Friday, January 18, 2008

The Problem With Coal: It Kills People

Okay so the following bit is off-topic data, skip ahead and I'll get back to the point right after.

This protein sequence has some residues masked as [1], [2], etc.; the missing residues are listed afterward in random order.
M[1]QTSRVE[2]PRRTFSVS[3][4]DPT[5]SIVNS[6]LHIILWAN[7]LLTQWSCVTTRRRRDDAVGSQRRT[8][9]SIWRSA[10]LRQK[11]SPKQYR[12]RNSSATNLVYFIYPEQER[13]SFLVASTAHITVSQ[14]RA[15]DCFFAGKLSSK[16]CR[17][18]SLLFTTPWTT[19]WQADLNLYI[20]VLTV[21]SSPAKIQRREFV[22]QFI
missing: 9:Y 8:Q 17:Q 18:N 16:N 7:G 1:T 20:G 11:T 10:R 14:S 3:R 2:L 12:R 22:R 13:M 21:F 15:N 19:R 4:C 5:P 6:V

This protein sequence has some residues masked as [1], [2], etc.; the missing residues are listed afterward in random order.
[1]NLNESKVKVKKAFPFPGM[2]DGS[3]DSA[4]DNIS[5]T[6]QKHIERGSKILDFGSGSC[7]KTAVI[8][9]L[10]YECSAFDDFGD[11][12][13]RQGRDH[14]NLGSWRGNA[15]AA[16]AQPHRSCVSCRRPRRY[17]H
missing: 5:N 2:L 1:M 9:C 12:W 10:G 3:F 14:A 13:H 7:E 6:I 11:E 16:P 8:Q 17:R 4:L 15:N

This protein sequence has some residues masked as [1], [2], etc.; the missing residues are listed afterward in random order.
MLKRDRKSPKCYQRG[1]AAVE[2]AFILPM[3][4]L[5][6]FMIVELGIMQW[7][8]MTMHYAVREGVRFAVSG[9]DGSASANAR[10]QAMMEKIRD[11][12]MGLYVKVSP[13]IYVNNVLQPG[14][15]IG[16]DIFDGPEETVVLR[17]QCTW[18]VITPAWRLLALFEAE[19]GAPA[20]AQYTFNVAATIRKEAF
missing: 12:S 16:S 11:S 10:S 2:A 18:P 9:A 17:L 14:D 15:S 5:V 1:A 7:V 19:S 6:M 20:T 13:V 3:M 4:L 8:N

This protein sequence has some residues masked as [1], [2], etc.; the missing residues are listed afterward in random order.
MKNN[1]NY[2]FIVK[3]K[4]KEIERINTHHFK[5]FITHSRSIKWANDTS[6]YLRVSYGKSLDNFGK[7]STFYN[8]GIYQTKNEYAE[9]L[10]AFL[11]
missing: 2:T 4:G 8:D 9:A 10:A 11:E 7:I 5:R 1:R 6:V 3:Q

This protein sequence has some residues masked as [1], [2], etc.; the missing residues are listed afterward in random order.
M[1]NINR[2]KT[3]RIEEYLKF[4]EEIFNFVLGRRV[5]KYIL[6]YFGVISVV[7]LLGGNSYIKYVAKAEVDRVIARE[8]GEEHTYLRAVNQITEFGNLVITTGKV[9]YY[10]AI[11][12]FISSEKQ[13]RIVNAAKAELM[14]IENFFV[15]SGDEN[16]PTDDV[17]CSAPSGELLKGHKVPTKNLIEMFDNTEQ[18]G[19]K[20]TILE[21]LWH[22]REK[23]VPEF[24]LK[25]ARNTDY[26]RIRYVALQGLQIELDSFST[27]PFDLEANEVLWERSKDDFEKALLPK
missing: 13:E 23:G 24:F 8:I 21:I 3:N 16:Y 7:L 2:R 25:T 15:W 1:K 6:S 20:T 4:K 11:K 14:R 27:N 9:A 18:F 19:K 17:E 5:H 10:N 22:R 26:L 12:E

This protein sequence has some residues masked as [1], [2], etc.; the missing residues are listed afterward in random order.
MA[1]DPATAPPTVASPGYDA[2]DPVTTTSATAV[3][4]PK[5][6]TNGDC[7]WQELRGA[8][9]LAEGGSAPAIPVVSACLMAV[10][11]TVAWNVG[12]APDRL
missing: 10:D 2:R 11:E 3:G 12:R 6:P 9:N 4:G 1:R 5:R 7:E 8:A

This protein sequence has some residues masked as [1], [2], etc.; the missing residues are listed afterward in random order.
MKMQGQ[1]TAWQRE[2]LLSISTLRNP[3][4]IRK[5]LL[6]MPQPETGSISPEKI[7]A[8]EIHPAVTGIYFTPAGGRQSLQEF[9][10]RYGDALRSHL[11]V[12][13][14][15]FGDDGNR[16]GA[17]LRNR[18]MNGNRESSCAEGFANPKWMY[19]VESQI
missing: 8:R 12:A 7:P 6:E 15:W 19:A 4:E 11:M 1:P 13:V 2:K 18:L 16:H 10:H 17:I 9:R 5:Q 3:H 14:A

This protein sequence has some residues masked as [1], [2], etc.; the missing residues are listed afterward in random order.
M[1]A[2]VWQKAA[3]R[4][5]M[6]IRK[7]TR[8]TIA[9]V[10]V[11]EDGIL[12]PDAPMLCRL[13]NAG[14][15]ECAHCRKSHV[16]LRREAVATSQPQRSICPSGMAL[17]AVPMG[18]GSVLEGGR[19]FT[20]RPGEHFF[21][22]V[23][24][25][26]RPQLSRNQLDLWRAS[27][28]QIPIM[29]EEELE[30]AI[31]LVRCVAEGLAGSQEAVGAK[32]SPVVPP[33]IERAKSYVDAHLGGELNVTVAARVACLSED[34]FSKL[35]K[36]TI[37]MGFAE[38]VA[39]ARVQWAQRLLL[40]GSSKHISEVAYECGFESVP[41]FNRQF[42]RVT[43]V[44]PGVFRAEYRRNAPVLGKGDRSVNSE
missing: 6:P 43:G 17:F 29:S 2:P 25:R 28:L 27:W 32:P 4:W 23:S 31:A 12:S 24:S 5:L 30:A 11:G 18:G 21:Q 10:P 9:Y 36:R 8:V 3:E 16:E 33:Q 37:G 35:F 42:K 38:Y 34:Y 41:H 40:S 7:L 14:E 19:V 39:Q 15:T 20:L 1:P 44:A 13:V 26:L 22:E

The EPA recently passed a new, more restrictive cap for sulfur dioxide emissions from coal-fired power plants in the Eastern United States. The new Clean Air Interstate Rule (CAIR) of 2005 will take effect in 2010 and be fully implemented by 2015. The U.S. has succeeded in reducing sulfur dioxide emissions from coal plants significantly since 1980 under the cap and trade program. Despite this, coal emissions are still killing thousands of Americans every year. Sulfur dioxide is a precursor of fine particulate matter. Fine particulate contributes significantly to pre-mature mortality (death). In a recent report on the benefits of CAIR, (here) the EPA predicts that in 2015, CAIR will create $85-100 billion in annual health benefits, preventing 17,000 deaths, 22,000 non-fatal heart attacks, 12,300 hospital admissions, 1.7 million lost work days and 500,000 lost school days. This means that coal fired power plants will cause approximately 17,000 emissions related deaths this year. Coal is a cheap and abundant fuel supply but it exacts a huge public health toll that other electricity sources like nuclear, natural gas and renewables do not.

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